Voltage in a parallel circuit is split among the various components that make up the circuit. This is due to the fact that each component has its own resistance, which affects the flow of electricity through the circuit. When electricity flows through a circuit, it will always try to find the path of least resistance, meaning that the components with the least resistance will be able to draw more current from the circuit. As a result, the voltage in each component will be lower than the total voltage in the circuit.

For example, if a circuit has two identical resistors connected in parallel, each resistor will draw half of the total current flowing through the circuit. Since each resistor has the same resistance, they will both experience the same voltage drop, so the voltage across each resistor will be equal to half of the total voltage in the circuit. This principle can be applied to any number of components in a parallel circuit, resulting in the voltage being divided equally among the components.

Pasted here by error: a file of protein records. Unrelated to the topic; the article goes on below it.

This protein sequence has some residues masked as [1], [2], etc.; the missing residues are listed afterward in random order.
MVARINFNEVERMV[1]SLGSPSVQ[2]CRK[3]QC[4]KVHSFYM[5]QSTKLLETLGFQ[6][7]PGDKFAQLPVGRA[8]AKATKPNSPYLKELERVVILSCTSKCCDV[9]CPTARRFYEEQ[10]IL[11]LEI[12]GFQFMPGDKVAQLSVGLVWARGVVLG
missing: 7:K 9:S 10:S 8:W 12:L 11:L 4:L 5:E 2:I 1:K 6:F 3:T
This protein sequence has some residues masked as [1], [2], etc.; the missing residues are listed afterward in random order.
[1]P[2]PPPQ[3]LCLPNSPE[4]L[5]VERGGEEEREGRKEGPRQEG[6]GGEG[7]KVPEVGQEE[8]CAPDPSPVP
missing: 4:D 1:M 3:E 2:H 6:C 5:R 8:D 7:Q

The ability to split voltage in a parallel circuit is useful for a variety of applications. For example, it can be used to power multiple circuits that require a different voltage, such as an LED driver circuit and a motor driver circuit. By connecting the two circuits in parallel, each circuit can draw the voltage it needs without having to be powered by a separate power supply. Voltage splitting in a parallel circuit can also be used to reduce power consumption in a circuit, since the components will draw less current than if they were connected in series.

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